Agamemnon and his son Orestes. The death of Agamemnon.

Agamemnon, going on a campaign near Troy, promised his wife Clytemnestra to let her know immediately when Troy falls and the bloody war is over. The servants sent by him had to build bonfires on the tops of the mountains. Such a signal, transmitted from one mountain peak to another, could soon reach his palace, and Clytemnestra would have learned about the fall of the great Troy before others.

Orestes and Elektra
Orestes and Elektra.
(Sculpture group of the V century BC)
The siege of Troy lasted for nine years. The last, tenth year has come, in which, as it was predicted, it was to fall. Clytemnestra could now receive news every day of the fall of Troy and that her husband Agamemnon was returning. In order not to be surprised by her husband's return, Clytemnestra sent a slave to the roof of the high palace every night. There, without closing his eyes all night, stood a slave, staring into the darkness of the night. And on warm summer nights, and during thunderstorms and storms, and in winter, when members stiffen from the cold and snow falls, a slave stood on the roof at night. The days went by, and the slave, obedient to the will of the queen, waited every night for the agreed signal. Clytemnestra was also waiting for him. But not to meet her husband with glee-no! She forgot him for the sake of another, for the sake of Egisf, and plotted the death of King Agamemnon on the day when he would return to his homeland with the glory of the victor.

It was a dark night. The east has already begun to pale a little. Morning was approaching. Suddenly a slave saw a bright fire on a distant mountaintop. It was a long-awaited signal.

The great Troy has fallen; Agamemnon will return home soon. The slave rejoiced - now his painful night watch is over. He hurried to Clytemnestra and told her the good news. But was she joyful for Clytemnestra?

In order not to cast a shadow of suspicion on her, Clytemnestra pretended that she was glad to hear the news, and, having called the slaves, went to offer a thanksgiving sacrifice to the gods. In the depths of her heart, the insidious Clytemnestra plotted the death of Agamemnon.

The residents of the city also gathered at the palace of Agamemnon. The news quickly reached them that the great Troy had finally fallen.

The elders wanted to meet Agamemnon at the court, although they sometimes doubted that their king would really return soon. These doubts were dispelled by the arrival of a messenger; he announced that Agamemnon was not far away. Clytemnestra pretended to be delighted again. She hurried to the palace as if to prepare everything for the meeting, but she was not preparing for the meeting of her husband, but for his murder.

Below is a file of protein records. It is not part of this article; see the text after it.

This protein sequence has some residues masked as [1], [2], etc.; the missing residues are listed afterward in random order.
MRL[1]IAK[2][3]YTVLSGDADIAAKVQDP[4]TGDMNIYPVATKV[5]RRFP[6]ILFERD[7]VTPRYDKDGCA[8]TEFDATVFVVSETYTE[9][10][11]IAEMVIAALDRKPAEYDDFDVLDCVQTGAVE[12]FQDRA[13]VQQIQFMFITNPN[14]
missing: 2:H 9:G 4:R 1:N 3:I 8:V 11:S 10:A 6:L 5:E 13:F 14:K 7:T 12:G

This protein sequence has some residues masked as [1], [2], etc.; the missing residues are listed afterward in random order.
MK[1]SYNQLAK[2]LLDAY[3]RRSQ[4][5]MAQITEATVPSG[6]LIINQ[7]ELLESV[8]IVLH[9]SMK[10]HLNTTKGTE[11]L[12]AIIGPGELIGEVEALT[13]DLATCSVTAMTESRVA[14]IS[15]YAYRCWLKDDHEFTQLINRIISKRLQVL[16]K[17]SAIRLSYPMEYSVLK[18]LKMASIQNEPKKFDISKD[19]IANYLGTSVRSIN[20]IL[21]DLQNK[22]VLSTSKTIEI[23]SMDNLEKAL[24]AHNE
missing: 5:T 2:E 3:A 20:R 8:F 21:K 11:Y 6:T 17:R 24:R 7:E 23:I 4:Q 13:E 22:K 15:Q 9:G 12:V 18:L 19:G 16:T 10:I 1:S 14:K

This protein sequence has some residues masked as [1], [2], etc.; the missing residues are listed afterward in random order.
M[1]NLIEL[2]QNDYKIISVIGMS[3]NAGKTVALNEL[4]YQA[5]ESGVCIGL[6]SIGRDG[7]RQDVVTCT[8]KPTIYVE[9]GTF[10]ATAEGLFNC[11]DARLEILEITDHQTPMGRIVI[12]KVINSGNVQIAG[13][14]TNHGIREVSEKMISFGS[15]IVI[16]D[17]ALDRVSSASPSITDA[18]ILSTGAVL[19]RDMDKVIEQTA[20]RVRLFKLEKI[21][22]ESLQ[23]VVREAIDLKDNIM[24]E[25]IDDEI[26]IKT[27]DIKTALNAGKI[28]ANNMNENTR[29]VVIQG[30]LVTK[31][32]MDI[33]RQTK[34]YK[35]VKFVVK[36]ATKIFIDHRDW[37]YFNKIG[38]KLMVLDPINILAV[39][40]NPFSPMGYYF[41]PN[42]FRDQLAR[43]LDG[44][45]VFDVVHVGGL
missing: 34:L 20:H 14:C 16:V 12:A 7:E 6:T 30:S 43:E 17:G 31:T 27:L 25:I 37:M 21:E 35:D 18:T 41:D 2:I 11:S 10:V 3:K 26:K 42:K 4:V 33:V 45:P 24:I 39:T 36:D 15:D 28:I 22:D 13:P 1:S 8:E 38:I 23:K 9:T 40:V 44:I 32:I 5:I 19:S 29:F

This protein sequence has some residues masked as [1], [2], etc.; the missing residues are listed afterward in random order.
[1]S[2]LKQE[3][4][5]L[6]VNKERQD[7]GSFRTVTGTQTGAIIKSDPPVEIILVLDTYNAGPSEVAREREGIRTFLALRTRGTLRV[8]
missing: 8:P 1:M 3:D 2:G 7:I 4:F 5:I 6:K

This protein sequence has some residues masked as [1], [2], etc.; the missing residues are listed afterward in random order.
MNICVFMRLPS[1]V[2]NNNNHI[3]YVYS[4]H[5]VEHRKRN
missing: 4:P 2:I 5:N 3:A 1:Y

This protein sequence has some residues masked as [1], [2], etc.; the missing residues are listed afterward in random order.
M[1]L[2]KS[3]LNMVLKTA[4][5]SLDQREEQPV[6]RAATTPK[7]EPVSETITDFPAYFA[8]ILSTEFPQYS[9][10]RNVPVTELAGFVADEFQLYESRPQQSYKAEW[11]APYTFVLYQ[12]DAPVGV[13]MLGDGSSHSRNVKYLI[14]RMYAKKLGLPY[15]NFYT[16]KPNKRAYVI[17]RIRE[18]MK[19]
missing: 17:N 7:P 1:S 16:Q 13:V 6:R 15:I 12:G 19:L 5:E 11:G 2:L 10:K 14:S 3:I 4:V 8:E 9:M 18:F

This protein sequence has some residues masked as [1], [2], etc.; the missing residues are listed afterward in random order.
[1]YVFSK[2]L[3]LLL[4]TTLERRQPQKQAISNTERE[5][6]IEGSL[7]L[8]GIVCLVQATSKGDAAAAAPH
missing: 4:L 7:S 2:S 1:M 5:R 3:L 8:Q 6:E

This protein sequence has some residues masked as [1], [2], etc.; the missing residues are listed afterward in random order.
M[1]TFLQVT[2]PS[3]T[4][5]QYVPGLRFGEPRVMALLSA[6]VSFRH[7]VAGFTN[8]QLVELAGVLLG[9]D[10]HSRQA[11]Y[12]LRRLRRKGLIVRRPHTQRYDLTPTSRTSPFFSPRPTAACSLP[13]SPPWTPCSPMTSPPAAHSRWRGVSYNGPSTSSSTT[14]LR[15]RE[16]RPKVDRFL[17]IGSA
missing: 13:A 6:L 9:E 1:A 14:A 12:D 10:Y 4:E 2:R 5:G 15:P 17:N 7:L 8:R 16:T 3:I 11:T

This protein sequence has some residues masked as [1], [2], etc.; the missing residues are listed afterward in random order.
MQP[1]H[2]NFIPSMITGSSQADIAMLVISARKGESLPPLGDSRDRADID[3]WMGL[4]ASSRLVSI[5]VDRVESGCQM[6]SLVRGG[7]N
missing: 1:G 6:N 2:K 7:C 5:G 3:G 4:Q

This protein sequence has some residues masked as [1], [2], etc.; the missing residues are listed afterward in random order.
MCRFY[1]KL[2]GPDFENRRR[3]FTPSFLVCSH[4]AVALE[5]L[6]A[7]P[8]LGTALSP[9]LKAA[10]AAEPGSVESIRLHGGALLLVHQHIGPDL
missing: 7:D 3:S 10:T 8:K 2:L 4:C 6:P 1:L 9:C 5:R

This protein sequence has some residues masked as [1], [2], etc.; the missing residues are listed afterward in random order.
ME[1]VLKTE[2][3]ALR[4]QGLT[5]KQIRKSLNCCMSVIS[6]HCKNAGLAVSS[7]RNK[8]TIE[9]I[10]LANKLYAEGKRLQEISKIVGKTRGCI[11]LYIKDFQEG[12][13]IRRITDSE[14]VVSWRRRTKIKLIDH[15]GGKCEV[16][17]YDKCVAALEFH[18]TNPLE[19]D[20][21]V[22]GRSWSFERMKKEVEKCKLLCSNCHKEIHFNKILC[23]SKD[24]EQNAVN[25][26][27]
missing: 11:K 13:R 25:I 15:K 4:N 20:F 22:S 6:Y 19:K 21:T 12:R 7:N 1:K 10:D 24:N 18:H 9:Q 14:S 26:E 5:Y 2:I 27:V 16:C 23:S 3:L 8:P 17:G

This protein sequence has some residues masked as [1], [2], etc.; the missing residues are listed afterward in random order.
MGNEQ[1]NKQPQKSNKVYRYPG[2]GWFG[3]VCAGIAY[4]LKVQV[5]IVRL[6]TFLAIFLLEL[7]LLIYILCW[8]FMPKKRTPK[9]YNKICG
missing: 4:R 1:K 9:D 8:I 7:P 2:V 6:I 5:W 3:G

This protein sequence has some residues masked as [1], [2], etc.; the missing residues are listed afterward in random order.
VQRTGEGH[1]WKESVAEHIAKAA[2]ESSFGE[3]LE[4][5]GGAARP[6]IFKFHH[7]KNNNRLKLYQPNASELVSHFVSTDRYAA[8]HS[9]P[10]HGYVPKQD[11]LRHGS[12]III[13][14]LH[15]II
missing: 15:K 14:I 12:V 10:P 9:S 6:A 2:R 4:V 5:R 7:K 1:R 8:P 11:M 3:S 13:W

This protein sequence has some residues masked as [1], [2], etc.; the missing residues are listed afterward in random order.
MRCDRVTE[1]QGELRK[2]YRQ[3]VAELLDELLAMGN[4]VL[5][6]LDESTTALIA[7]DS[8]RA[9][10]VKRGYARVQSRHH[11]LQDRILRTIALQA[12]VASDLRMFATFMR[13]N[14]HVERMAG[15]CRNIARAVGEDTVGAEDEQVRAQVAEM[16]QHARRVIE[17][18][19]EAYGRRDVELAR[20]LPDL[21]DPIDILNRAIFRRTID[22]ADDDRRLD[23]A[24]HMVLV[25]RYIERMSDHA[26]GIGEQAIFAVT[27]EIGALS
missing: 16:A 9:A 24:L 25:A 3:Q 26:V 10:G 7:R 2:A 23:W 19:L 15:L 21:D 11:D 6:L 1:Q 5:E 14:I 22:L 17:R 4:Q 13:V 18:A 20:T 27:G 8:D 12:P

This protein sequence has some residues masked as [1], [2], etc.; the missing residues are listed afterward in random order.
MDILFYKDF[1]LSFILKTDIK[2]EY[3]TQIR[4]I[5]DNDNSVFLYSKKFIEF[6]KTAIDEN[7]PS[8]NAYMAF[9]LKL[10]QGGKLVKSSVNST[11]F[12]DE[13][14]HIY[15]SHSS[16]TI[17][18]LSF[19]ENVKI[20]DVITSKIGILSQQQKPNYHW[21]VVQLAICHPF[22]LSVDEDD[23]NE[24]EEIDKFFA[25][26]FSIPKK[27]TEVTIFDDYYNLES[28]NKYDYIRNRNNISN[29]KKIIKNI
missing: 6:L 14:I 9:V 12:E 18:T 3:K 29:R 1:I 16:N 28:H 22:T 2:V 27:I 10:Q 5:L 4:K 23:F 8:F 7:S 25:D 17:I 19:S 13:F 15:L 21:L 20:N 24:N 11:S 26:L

Finally, Agamemnon himself appeared in the distance on a chariot at the head of his victorious army. Decorated with flowers and greenery, the warriors marched, and behind them they carried countless loot and many captives. A sad daughter sat next to the king on a chariot Priama, broadcasting Cassandra. The people of the tsar met with loud shouts. Clytemnestra also came out to meet him. She ordered to cover the whole way to the palace with purple fabrics. Like a god, she met Agamemnon. He was even afraid that he would anger the gods if he accepted such honors. Taking off his sandals, Agamemnon went to the palace, followed by the treacherous Clytemnestra, telling him how she was waiting for him, how she suffered in separation from him; but Agamemnon's wife stopped at the entrance to the palace and exclaimed:

- Zeus! Zeus! Fulfill my prayer! Help me do what I have in mind!

With these words, Clytemnestra entered the palace. The citizens crowded silently at the palace of Agamemnon. A heavy premonition of a great calamity oppressed them, and they did not disperse.

Suddenly, Agamemnon's terrible death cry was heard from the palace. Clytemnestra killed Agamemnon as he was coming out of the bath. She threw a wide, long blanket over him, in which he became entangled, as if in a net, and could not defend himself. With three blows of the axe, Clytemnestra killed her husband.

With a blood-stained axe in her hands, in clothes splattered with blood, Clytemnestra came out to the people. All citizens were horrified by her atrocity, but she was proud of it, as if she had accomplished a great feat. But little by little, remorse also begins to take possession of her; she is afraid that she will have to suffer for this murder, she is afraid that an inexorable avenger for Agamemnon will appear.

He left the Egisf Palace. He had already put on the royal robes and took the king's rod in his hand. A terrible indignation seized the people. They would have torn Egisphus apart if Clytemnestra had not protected him. Gradually, citizens dejected by Agamemnon's death began to disperse. Aegisphus and Clytemnestra went to the palace, triumphant that they had seized power by committing a great crime. But they were not destined by fate to escape from revenge, and they were threatened with a cruel punishment for their atrocity, it promised them an inexorable fate.